As our five year lease comes to an end we are moving office into the city.
It’s a big and bold move for Selection Partners. You might ask why are we doing this? We had the choice to stay and renew the lease and that would certainly have been the cheaper option, however, our team in the majority wanted to be in the city.
What I have learned about leadership is to hire good people, listen to them, give them the tools they need, the environment they thrive in and get out of their way. Micro managing, KPI’s and having people jammed into a space is no good for anyone and it doesn’t build the fabulous and engaged culture I am proud to say we have.
As we increased the number of people in our SP family, the squashier it got. So we took a deep breath, delved into our pockets and have created what we hope will be a brilliant new collaborative space. We wanted to help replicate some of the great things the team does now in a better bigger space.
Age and Finding a New Job
As a ‘mature age’ worker, I get extremely frustrated with the stereotypes that are associated with people of my generation about our lack of ability or worth to employers. A recent study led by Melbourne University found three themes emerge when employing older workers.
- Older workers were referred to as ‘rusty’ – really rusty? I’d like someone to say that to my face! There is a perception that many recruiters view older workers as slow and unfit, a combination that leads many to believe they’re at risk of injury. This was particularly a point of view held by those who were once employed in blue-collar industries.
Quite a few of those in the study made reference to their skills, which had been made obsolete by technological advances. And then there were those who did retrain in a different field but had their job applications knocked back because employers “don’t want older people … they want young, youthful people, good-looking people.” AAArgghhh really this is 2017. Mature age workers can learn new skills, look at me I am blogging!!
Your career – it’s a marathon, not a sprint
I’m the first to admit that I am not a natural athlete, and do not have the skill nor mental capacity to run a marathon. Every day, in discussions with those I work with I hear talk of ‘going the distance ’ the ‘need to get moving’ and ‘stepping ahead’. These conversations are nothing to do with exercising or sport, they are about career aspirations. Some of the people I work with have career trajectories clearly focussed on getting to ‘C level’ positions, be that CEO, CIO, CFO or any Executive level role. This desire to succeed is admirable and one I feel should be encouraged. Others who have reached this level and are often looking for their next opportunity – and in so many situations, this next step can be challenging and will sometimes take a clever strategy to achieve.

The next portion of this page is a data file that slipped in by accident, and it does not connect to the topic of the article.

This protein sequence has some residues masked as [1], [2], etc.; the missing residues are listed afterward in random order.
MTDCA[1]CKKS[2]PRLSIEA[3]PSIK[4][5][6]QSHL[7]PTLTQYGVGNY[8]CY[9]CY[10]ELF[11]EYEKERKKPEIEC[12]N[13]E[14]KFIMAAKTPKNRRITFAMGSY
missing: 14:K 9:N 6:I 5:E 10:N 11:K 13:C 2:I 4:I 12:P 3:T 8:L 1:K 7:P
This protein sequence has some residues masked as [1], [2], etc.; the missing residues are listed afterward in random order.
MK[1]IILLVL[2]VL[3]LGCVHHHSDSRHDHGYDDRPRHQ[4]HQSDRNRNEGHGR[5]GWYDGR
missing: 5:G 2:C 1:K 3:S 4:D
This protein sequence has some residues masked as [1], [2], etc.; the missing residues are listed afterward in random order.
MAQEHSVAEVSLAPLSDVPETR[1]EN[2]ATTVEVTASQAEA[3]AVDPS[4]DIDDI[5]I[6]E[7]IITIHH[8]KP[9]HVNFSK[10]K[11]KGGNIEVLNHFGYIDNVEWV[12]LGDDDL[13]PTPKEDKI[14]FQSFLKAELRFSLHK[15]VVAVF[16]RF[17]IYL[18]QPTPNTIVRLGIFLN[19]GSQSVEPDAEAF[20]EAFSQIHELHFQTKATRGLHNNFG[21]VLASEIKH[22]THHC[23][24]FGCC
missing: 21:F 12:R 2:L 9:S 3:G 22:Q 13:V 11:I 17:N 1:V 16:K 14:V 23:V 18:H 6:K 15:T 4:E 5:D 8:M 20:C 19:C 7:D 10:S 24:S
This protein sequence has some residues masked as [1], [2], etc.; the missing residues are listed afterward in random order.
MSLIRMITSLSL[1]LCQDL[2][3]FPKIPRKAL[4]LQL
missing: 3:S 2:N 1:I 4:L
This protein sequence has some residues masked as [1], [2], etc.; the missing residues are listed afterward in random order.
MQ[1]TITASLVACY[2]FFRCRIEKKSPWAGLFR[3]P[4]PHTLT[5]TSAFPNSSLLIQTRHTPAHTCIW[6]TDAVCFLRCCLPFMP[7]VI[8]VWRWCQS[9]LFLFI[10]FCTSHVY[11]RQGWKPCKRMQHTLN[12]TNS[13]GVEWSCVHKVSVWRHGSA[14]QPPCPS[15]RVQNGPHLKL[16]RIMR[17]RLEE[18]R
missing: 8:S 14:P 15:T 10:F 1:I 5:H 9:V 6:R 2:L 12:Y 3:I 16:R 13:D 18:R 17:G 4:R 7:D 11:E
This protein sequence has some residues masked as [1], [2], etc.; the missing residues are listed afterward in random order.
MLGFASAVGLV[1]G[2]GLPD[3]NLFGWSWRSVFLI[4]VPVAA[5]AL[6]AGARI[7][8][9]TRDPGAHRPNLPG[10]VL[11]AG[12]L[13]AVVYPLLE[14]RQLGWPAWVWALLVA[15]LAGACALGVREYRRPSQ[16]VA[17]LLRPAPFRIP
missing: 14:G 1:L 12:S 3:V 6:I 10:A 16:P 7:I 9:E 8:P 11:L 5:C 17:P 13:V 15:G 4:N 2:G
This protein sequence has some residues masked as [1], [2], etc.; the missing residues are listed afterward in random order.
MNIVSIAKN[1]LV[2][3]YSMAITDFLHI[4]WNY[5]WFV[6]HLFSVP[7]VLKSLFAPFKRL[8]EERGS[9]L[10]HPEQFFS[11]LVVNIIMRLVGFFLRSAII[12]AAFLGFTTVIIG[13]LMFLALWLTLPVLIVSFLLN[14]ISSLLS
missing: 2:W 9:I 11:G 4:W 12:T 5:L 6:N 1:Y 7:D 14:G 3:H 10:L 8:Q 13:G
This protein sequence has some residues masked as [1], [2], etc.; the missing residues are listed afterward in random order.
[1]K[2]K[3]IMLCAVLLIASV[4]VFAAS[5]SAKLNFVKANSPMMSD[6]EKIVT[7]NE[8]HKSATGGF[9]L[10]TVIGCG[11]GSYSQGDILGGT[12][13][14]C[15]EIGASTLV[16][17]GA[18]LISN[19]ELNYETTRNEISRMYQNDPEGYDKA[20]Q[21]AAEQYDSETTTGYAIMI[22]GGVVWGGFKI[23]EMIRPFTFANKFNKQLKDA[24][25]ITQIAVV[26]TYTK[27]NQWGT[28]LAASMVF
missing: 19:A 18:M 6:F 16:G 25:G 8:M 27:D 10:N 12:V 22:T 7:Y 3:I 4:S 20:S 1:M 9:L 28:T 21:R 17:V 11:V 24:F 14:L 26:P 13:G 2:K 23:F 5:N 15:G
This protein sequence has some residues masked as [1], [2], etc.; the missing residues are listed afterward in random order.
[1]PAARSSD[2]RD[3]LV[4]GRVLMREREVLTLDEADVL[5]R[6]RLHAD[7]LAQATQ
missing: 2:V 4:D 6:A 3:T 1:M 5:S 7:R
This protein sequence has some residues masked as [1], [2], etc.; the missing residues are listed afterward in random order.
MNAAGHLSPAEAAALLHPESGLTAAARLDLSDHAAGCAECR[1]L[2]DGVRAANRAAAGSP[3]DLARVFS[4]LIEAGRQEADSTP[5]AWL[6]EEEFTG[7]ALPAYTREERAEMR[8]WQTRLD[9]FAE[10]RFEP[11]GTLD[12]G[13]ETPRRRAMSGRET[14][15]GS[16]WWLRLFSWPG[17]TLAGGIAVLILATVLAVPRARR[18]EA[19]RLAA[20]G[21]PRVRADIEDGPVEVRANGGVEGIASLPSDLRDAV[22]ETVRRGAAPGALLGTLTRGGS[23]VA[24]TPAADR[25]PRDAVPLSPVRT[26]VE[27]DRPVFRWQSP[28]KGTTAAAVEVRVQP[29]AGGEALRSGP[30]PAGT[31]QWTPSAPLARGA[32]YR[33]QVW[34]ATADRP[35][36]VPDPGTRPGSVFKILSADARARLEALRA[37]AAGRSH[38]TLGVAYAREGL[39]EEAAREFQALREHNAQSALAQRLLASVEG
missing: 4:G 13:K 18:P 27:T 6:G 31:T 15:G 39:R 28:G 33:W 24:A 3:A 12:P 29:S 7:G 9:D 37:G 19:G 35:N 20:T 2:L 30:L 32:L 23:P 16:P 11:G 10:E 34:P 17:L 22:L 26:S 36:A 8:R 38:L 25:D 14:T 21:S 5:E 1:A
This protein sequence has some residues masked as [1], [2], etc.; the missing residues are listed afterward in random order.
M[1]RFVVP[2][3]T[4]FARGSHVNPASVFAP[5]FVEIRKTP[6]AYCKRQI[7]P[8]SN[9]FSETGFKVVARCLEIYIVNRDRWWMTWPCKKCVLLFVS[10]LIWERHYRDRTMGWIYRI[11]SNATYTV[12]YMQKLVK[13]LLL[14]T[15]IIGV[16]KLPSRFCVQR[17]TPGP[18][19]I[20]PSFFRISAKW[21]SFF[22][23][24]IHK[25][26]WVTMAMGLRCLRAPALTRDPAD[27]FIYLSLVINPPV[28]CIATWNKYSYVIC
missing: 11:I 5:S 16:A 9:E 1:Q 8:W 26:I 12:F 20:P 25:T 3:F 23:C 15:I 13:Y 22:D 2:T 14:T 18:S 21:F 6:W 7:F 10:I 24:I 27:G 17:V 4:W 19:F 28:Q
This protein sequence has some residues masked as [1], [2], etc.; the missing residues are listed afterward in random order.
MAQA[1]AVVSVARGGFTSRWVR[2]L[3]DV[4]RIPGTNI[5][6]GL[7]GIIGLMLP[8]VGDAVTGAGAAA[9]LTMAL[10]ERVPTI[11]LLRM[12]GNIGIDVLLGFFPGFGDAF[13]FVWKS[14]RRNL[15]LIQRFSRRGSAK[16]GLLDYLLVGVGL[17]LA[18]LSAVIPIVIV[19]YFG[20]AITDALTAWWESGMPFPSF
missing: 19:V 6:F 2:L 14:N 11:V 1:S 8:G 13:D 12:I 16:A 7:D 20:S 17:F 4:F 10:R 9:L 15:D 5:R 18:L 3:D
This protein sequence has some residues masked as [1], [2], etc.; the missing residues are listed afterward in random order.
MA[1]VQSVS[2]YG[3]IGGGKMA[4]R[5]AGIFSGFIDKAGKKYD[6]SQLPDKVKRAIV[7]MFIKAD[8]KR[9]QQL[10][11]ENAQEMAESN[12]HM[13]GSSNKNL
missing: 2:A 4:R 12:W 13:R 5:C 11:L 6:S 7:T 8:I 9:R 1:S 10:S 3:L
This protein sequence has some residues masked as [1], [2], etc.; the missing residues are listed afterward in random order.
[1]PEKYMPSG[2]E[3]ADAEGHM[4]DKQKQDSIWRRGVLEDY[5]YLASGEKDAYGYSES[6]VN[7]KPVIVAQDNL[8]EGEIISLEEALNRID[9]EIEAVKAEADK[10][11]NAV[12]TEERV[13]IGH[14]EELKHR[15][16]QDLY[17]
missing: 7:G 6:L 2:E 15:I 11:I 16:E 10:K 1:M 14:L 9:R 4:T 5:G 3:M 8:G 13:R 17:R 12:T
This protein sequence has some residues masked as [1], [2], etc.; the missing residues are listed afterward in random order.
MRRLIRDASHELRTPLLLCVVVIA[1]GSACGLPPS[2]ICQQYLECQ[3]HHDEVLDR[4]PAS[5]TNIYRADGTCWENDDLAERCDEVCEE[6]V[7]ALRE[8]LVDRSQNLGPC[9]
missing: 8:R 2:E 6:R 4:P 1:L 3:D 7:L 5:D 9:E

Tap into the hidden job market
As a recruitment firm, we try our best to find people exciting new roles. For many of the people we meet, we do exactly this, however for every person successful in securing a new position, there are many others who miss out. The reality is, we cannot help everyone. Or can we? We think maybe we can, not by always finding someone a job, but we have resources to help people find their own job, whether this is through career coaching, via www.careering.com.au or via our information bulletins. We encourage you to explore our website or contact us if we can help. Other than using recruiters, many people have found a new position by being proactive and tapping into the hidden job market. For some, this can be confronting and many people don’t know what to say or do. If this is the case for you, download our information booklet on ‘How to have information interviews and tap into the hidden job market’
Written by June Parker
How to get a salary increase
Whilst a great way to get a higher salary is by getting a new job, what do you do if you love your current job but want more money? Here are some tips. Good luck.
1. Share your long term aspirations and seek support.
Have a conversation with your manager to let them know that, whilst your first priority is to excel in your current role, your long-term goal is to advance and that you want to make sure you’re doing everything that you can to set yourself up for success. Ask for their recommendations on how you can improve in your current role and what you can do to position yourself well for the next role. Then implement the feedback so when you ask for a salary increase they can see that you have done what was required of you and more.